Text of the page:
How an Albino Direwolf Named Ghost Made Me Think About Being Rare
“A white wolf in a white wood, silent as a shadow.” – “A Dance with Dragons,” George R. R. Martin
I wanted to write something that encompasses the upcoming Rare Disease Day on Feb. 28, and what it means to me. I searched my thoughts to figure out how rare disease might be interwoven into the tapestry of my life. Fandom set in, and I narrowed it down to two things: direwolves and the master sword from the Legend of Zelda. Eventually, I settled on the former.
Ghost, an albino direwolf, is one of my favorite characters in the book and television series “Game of Thrones.” He is different: Not only is he a species thought to be lost to the passage of time, but also he is pure white with scarlet eyes, and unnaturally quiet.
I relate to Ghost in many ways. For one, he is rare. I have Becker muscular dystrophy and am considered rare as well.
Approximately one in 30,000 male newborns are diagnosed with this X chromosome-linked disease. Growing up, I was often quiet and reserved, unsure of how to approach people about my rare disease. It’s been difficult for me to be honest and open about some of my physical challenges with exertion.
My reserved behavior has worked for me until now because I appeared physically capable for most of my younger years. Now that I’m older, my Becker is catching up with me in daily life as I exhibit more physical symptoms, such as difficulty with stairs. These changes have brought about a need to talk more openly about my life.
In the opening scene of “Game of Thrones,” Ghost is the first of the direwolf pups to wander off from a deceased mother, in an attempt to survive. The character of Jon Snow, one of the story’s main protagonists, notices Ghost, and the two create a bond.
It’s important to have these types of bonds in life to combat feelings of isolation that come with rare disease. How many of us feel like we have walked off into the wilderness alone? This feeling is not rare. Thoughts of self-worth and how we fit into the world are complex and natural.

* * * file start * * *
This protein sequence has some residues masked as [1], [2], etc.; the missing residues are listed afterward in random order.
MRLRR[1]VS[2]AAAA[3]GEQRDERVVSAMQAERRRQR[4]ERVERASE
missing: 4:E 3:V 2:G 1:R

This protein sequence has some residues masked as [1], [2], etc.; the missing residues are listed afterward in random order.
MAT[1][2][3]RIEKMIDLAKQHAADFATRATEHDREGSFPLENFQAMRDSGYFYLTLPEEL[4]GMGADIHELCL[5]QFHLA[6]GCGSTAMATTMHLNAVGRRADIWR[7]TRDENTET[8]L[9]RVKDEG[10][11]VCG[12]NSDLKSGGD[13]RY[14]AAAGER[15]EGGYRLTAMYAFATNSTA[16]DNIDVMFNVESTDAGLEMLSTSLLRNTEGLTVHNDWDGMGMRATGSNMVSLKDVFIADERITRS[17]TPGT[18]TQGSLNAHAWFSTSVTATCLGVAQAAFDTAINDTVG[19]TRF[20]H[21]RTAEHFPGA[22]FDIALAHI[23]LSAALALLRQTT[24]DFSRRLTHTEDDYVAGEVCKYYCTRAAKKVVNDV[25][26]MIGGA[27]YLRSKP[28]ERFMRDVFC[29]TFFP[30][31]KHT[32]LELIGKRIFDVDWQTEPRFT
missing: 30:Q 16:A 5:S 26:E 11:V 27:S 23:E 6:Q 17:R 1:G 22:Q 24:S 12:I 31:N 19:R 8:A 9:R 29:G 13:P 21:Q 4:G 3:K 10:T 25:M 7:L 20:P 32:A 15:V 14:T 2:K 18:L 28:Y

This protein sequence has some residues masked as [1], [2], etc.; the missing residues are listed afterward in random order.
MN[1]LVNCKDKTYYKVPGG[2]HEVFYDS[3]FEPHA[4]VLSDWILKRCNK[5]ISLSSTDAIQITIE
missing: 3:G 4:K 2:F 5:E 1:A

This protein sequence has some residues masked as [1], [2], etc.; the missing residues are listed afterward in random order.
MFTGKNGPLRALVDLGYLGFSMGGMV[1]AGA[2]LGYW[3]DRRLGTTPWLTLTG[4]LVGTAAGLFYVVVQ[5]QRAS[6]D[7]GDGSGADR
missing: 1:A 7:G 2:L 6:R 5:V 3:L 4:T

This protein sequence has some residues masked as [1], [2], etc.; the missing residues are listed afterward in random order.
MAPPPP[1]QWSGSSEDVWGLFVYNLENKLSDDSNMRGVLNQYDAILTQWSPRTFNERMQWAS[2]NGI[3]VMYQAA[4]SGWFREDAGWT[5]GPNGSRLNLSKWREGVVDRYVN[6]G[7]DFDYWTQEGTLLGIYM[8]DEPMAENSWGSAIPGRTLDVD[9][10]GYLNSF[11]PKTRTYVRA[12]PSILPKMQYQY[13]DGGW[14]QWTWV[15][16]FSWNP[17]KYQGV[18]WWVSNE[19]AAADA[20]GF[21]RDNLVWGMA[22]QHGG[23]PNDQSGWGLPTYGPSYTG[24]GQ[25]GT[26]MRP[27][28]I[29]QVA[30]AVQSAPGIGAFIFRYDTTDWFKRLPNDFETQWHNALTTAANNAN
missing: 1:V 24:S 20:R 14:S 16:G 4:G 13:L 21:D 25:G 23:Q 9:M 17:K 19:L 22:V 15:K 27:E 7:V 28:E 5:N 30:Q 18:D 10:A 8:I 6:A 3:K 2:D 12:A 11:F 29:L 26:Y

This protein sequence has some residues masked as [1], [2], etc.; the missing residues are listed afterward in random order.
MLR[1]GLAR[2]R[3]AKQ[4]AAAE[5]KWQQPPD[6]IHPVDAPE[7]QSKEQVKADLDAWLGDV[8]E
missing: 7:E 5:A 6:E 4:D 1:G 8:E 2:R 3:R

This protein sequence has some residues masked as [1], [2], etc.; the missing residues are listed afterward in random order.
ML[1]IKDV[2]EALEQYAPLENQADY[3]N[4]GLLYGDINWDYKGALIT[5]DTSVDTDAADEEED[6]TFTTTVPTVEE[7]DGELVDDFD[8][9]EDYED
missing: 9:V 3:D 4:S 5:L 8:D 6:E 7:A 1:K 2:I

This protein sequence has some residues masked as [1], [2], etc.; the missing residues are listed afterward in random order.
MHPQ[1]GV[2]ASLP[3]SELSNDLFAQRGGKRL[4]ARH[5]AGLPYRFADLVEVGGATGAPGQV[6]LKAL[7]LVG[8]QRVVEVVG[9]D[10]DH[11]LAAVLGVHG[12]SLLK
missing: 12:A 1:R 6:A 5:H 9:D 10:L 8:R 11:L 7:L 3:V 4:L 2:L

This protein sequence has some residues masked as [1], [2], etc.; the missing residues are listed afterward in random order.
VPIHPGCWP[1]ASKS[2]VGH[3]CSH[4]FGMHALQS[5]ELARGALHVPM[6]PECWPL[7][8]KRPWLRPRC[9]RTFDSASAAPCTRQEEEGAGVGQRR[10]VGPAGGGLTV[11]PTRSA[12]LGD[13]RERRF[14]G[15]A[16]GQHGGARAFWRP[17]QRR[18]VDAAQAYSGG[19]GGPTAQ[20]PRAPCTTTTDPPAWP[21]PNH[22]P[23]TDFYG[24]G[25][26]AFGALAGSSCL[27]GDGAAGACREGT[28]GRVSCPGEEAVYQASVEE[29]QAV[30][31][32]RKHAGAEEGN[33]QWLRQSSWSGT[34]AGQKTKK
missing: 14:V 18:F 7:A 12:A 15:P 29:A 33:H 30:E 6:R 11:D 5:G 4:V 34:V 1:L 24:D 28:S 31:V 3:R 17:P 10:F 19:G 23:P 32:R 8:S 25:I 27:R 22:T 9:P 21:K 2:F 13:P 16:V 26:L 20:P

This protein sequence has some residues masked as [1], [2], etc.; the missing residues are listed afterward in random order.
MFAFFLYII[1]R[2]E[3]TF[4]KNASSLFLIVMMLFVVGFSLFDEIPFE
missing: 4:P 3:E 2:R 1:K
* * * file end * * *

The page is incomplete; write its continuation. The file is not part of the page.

This is the first Rare Disease Day in which I plan to fully acknowledge my Becker muscular dystrophy by telling my story, and I’m doing it through this column. This decision comes from a place of accepting myself and who I am.
By accepting that he was the runt of his litter and white as snow, Ghost’s courage to be himself was enlightening for me: I could relate to his divergent place in the world.
When I have bad day, I’ll look at a painting of Ghost hanging on the wall in my office. His blood-red eyes stare at me, forcing me to look inward. I think about what a brave wolf he is, and I’ll consider taking more courageous paths forward in my life.
Even writing this column has taken bravery because I’ve worried what others might think of me. One thing I have struggled with is finding others who share my experience.
In the television series, Ghost runs alongside Jon Snow into many of the conflicts in the series, including the war against the White Walkers, the icy, undead villains of the series. But being brave doesn’t mean we must rush into conflict with abandon. These scenes have stuck with me because it seems that if we have support in life, even victories against “the frozen undead” seem possible. Bravery is about taking the good with the bad, and focusing on the good.
It certainly doesn’t hurt to have a dragon or two on your side when headed into battle, though.
Ghost’s character arc chronicles his survival in a world that saw him as dangerous and unfit for civilized society. But Ghost didn’t survive because he walked his path alone. He survived because he surrounded himself with others who wanted to see him thrive. Jon Snow saw something special in that young wolf and formed a bond with him. This helped Ghost to embrace his rarity.
In my life, I have found people who are like that, too. Because of this, I am suited to triumph in the lands of winter.
Note: Muscular Dystrophy News is strictly a news and information website about the disease. It does not provide medical advice, diagnosis or treatment. This content is not intended to be a substitute for professional medical advice, diagnosis, or treatment. Always seek the advice of your physician or another qualified health provider with any questions you may have regarding a medical condition. Never disregard professional medical advice or delay in seeking it because of something you have read on this website. The opinions expressed in this column are not those of Muscular Dystrophy News or its parent company, BioNews, and are intended to spark discussion about issues pertaining to muscular dystrophy.